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Let $R=\left\{\begin{pmatrix} a_1&a_2\\a_3&a_4 \end{pmatrix} \mid a_i\in \mathbb{Z} \right\}$ and let $I$ be the subset of $R$ with even entries. Show that $I$ is an ideal of $R$. What is the cardinality of $R/I$?

This is how I prove it:

Let $x=\{\left[\begin{array}{rr} 2b_1&2b_2\\2b_3&2b_4 \end{array}\right]|b_i\in Z\}\in I$ and let $y=\{\left[\begin{array}{rr} a_1&a_2\\a_3&a_4 \end{array}\right]|a_i\in Z\}\in R$.

Note: To show that I is and ideal of R , $xy\subseteq I$ and $yx\subseteq I$ for all $y\in R$.

First, we try $xy\subseteq I$, that is

$xy=\left[\begin{array}{rr} 2b_1&2b_2\\2b_3&2b_4 \end{array}\right]\left[\begin{array}{rr} a_1&a_2\\a_3&a_4 \end{array}\right]=\left[\begin{array}{rr} 2(b_1a_1+b_2a_3)&2(b_1a_2+b_2a_4)\\2(b_3a_1+b_4a_3)&2(b_3a_2+b_4a_4) \end{array}\right]\in I$

Now for $yx\subseteq I$.

$yx=\left[\begin{array}{rr} a_1&a_2\\a_3&a_4 \end{array}\right]\left[\begin{array}{rr} 2b_1&2b_2\\2b_3&2b_4 \end{array}\right]=\left[\begin{array}{rr} 2(a_1b_1+a_2b_3)&2(a_1b_2+a_2b_4)\\2(a_3b_1+a_4b_3)&2(a_3b_2+a_4b_4) \end{array}\right]\in I$

Since its satisfy the condition, therefore I is an ideal of R.

Now for finding the cardinality of R/I, I'm having a hard time solving for it. Can someone please show me how to get it. Thank you so much!

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  • $\begingroup$ Do you mean to say the cardinality of R/I? $\endgroup$ – Quinn Greicius Feb 23 '16 at 2:14
  • $\begingroup$ Well its one of the questions in my problem set given by my teacher and R/N is the cardinality being mentioned to find. Do you think its R/I?? If its R/I can you show me how to get it ?? thanks! $\endgroup$ – J. De Vera Feb 23 '16 at 2:23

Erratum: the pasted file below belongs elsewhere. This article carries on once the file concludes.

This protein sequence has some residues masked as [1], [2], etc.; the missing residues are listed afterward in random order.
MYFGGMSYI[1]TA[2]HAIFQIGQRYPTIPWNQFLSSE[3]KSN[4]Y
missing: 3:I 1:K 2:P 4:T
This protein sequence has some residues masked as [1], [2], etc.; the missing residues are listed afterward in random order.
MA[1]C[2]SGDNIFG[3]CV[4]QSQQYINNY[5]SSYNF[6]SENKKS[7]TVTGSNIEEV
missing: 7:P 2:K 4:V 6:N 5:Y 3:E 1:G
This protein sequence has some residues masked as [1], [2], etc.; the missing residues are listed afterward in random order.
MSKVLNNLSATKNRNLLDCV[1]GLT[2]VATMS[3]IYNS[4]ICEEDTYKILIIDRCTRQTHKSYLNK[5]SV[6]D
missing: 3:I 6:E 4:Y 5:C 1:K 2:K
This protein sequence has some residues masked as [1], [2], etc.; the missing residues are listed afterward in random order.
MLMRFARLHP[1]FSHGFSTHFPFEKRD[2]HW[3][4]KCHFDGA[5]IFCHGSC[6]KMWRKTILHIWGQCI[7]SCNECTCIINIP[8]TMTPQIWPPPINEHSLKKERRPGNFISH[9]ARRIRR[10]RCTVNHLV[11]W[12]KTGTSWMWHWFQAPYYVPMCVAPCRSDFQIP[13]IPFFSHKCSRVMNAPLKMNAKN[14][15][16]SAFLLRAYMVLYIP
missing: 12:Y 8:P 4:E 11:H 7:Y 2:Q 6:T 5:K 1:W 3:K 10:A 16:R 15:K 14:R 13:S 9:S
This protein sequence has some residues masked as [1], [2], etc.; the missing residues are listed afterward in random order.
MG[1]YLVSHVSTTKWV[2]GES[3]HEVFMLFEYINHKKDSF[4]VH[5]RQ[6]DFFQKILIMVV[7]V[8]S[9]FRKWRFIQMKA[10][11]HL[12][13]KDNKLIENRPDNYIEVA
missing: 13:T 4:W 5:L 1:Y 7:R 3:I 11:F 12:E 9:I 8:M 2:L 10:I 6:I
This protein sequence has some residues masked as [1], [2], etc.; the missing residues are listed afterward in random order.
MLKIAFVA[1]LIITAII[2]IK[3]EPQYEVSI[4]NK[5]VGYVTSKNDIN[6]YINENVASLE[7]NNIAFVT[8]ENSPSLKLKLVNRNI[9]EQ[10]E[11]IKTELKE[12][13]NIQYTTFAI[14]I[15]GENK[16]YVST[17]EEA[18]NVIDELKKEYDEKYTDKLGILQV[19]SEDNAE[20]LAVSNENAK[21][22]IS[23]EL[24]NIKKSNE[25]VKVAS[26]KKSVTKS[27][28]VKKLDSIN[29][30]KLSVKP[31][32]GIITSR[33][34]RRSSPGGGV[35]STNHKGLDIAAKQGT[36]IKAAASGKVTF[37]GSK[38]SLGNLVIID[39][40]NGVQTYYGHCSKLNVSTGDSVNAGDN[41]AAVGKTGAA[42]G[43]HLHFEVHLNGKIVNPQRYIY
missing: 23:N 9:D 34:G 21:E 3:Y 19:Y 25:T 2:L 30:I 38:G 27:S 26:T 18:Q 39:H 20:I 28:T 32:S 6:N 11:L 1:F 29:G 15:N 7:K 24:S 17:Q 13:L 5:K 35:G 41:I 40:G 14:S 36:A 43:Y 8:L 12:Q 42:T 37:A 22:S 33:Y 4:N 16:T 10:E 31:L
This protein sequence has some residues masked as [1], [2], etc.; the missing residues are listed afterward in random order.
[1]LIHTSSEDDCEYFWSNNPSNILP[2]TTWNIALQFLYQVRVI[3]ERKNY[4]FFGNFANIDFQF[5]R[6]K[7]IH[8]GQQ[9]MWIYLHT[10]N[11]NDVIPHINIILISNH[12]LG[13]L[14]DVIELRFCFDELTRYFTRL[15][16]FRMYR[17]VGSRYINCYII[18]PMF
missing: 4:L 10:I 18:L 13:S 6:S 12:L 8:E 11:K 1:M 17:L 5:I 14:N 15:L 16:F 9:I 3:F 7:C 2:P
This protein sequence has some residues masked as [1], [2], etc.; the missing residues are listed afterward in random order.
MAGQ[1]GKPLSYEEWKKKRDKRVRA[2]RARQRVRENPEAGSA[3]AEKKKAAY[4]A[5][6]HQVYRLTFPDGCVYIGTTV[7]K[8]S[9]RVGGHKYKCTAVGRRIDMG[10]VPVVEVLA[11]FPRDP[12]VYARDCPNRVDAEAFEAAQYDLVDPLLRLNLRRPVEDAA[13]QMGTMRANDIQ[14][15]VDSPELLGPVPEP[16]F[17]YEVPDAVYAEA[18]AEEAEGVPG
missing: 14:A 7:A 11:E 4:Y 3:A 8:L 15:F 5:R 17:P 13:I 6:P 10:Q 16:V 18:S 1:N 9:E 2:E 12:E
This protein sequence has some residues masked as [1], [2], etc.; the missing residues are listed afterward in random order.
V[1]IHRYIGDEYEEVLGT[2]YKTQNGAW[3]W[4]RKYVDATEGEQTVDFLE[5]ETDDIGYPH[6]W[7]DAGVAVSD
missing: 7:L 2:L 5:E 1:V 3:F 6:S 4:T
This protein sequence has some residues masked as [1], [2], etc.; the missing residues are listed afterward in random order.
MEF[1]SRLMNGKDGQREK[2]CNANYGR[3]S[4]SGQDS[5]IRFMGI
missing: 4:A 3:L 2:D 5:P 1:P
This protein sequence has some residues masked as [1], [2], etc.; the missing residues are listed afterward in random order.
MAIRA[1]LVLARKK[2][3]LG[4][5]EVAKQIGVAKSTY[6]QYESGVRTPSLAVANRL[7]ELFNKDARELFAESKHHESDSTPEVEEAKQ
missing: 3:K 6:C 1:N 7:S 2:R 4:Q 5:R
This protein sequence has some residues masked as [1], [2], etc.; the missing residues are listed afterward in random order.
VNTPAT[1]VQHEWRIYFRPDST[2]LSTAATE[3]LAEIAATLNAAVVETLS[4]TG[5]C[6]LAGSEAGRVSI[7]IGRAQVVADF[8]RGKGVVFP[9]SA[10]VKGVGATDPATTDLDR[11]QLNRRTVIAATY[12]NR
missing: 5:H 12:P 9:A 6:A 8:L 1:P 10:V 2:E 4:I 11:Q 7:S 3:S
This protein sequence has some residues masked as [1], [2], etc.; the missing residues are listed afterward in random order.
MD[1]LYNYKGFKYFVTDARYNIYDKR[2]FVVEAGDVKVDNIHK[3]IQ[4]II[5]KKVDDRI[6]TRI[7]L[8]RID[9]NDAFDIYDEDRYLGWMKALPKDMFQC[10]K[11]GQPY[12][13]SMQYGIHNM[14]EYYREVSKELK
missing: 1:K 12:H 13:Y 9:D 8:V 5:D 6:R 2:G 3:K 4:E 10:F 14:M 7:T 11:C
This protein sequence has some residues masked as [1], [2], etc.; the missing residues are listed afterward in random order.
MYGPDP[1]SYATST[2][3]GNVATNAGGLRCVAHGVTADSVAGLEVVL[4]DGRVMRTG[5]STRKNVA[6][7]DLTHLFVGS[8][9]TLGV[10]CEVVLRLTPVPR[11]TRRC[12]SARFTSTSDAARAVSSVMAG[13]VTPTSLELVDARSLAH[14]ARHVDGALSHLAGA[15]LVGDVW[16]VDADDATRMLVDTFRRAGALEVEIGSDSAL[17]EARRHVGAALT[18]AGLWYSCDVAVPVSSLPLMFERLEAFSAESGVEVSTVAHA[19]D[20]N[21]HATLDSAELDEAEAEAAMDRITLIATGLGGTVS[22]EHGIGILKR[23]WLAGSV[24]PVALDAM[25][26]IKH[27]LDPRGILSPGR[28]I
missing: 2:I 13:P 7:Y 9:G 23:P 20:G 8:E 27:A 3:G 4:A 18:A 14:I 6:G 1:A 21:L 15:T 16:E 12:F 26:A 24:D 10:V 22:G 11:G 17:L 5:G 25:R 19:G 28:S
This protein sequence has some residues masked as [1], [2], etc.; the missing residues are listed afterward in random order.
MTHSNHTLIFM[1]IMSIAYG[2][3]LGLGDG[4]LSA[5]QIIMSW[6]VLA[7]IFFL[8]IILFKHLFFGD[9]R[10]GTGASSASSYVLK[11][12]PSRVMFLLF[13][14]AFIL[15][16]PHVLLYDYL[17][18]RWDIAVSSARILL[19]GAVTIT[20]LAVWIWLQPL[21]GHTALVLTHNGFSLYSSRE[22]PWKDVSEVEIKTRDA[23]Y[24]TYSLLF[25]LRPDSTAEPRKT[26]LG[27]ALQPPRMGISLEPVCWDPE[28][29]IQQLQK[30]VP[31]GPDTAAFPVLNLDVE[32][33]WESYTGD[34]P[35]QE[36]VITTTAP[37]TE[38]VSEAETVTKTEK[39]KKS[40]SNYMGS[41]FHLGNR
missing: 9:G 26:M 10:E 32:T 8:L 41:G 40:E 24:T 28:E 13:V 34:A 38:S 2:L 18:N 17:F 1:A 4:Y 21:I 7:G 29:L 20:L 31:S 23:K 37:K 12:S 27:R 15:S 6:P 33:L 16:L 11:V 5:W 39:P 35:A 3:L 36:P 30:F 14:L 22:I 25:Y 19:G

• $\begingroup$ It would be strange to have you go to all the trouble of showing $I$ to be an ideal, only to quotient out by a different, undefined ideal, so I'm inclined to believe it should be $R/I$... $\endgroup$ – Quinn Greicius Feb 23 '16 at 2:30
  • $\begingroup$ Okay, can you show me the cardinality of R/I then ? it would be a big help! $\endgroup$ – J. De Vera Feb 23 '16 at 2:33
  • $\begingroup$ See my answer below. I'm happy to elaborate, but I think you'll be able to finish it. $\endgroup$ – Quinn Greicius Feb 23 '16 at 2:56
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To compute the cardinality of the quotient, simply consider $R,I$ as abelian groups. $R$ is isomorphic to $\Bbb{Z}^4$, while $I$ is isomorphic to $2\Bbb{Z}^4$.

Every coset has a representative of the form $$\left[ \begin{matrix} a_1 & a_2 \\ a_3 & a_4 \end{matrix} \right]$$ where $a_1 , a_2 , a_3 , a_4 \in \{ 0,1 \}$. This means that the cosets are exactly $2^4=16$.

Another way to see this is to find a group isomorphism $$\Bbb{Z}^4/2\Bbb{Z}^4 \cong (\Bbb{Z}/2\Bbb{Z})^4$$ which can be found using the first isomorphism theorem on the projection $\Bbb{Z}^4 \to (\Bbb{Z}/2\Bbb{Z})^4$.

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We can see that $I=2R$, and taking the quotient sends the matrices with all even entries to zero. The quotient ring consists of all the cosets of $I$, so all you need to do is identify the different ways a matrix can fail to have all even entries. For example, $\left[\begin{array}{rr} 2&3\\7&7 \end{array}\right]$ would be in the coset defined by $I+\left[\begin{array}{rr} 0&1\\1&1 \end{array}\right]$. Can you see how to find the other cosets?

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It suffices to only consider $R/I$ as an abelian group. As an abelian group, we have $R=\mathbb Z^4$ and $I=2R$, i.e. $R/I=(\mathbb Z/(2))^4$ with $16$ elements.

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